The research comes just a few months after Google Search’s Big Data was dismissed as a predictive tool, following reports that Google Flu Trends was well off the mark when it came to guessing cases of influenza.
But that small hiccup hasn’t stopped academics from the University of Warwick in the UK from attempting to do the same with stock markets. In a newly published paper, the researchers explain that by relying on the emergence of phrases on Wikipedia that were associated with previous stock market crashes, and combining this with Google search terms, they can predict when financial markets are likely to take a tumble.
“First, we take a large online corpus, Wikipedia, and use a well-known technique from computational linguistics to identify lists of words constituting semantic topics within this corpus,” the researchers explain.
The researchers then enlisted the help of Mechanical Turk users to give names to each of these topics. They followed this by examining the incidence of these topics showing up in Google searches from 2004 all the way up to 2012, to see if they could spot any relationship between the volume of these searches and stock market movements.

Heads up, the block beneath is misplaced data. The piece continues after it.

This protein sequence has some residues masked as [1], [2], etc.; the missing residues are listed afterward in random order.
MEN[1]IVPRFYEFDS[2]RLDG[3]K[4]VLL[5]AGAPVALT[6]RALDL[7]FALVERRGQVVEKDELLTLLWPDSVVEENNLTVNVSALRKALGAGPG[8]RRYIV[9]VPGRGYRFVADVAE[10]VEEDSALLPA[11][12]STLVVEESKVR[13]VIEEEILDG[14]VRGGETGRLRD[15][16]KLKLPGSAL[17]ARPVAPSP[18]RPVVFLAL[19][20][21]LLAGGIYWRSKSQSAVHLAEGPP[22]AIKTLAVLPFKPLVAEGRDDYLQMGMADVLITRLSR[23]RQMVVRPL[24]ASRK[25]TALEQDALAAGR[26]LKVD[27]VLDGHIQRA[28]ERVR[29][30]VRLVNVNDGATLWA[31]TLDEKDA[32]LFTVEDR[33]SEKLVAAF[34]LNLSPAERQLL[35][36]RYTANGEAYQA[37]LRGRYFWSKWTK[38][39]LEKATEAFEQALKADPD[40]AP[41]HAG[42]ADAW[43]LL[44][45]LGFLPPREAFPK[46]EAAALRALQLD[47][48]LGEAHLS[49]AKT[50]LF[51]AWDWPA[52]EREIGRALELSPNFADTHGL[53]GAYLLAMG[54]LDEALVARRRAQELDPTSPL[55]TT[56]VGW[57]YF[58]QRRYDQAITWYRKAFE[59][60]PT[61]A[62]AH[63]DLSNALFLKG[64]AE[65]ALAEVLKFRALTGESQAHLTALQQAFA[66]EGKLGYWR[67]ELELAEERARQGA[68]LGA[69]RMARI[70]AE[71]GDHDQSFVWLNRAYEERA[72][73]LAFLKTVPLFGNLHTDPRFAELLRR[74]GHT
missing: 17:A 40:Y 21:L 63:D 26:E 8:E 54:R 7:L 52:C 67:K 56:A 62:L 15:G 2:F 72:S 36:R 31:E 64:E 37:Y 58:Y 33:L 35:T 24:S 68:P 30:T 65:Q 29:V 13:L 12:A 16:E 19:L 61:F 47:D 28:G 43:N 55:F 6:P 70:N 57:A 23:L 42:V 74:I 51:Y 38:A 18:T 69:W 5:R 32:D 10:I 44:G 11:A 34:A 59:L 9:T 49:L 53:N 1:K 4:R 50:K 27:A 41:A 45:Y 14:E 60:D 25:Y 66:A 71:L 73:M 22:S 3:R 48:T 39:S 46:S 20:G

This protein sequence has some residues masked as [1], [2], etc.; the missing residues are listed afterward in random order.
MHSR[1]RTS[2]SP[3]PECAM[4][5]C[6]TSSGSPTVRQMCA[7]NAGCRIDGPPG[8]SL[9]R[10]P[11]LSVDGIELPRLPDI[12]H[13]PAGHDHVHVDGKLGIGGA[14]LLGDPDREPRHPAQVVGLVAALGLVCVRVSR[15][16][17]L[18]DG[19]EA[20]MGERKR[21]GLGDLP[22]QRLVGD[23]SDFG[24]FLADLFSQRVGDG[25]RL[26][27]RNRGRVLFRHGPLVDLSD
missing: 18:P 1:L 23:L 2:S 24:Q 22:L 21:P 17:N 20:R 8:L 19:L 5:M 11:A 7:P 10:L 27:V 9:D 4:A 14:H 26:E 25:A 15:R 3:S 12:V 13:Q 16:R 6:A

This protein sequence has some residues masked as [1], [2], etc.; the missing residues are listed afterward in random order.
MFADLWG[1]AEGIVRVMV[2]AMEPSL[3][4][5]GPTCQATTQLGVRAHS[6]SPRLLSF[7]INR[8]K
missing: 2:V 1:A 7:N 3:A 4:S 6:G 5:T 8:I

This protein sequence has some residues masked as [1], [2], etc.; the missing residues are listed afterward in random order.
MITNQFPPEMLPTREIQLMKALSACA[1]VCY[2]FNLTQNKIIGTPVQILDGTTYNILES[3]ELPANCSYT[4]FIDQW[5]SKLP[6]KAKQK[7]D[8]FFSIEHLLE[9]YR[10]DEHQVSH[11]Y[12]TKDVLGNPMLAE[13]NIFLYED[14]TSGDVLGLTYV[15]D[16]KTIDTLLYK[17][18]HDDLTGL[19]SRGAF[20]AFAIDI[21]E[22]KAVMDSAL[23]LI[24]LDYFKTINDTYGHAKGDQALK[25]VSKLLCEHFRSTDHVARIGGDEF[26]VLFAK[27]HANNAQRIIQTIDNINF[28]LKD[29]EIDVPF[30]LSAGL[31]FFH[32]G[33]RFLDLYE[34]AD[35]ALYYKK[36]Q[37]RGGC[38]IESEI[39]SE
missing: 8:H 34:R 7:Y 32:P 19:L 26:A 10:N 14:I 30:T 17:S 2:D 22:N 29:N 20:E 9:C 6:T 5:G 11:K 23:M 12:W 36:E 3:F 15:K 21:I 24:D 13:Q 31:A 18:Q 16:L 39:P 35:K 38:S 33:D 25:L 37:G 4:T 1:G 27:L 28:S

Their findings show that “for complex events such as financial market movements, valuable information may be contained in search engine data for keywords with less-obvious semantic connections”. Basically, the researchers believe they’ve spotted a correlation between the things people search for on Google before they make a buy-sell decision. They also believe this technique can be applied to many other situations. “We suggest that extensions of these analyses could offer insight into large-scale information flow before a range of real-world events”, the study notes.
Such a technique could obviously be beneficial for those who like to play the stock markets, but before they get too excited, it should be noted that the research focused on Google Trend’s aggregations of search terms, rather than people’s actual queries. The study also notes that the data would only be marginally more reliable than a regular “buy-and-hold” strategy, for example.
In other words, there’s probably a long way to go before investors start using Google to shape their stock market strategies.
photo credit: Perpetualtourist2000 via photopin cc
About Mike Wheatley
Mike loves to talk about Big Data, the Internet of Things, Hacktivists and hacking, but he also hates Google and can never resist having a quick dig at them should the opportunity arise 🙂 Got a REAL news story or tip? Email [email protected]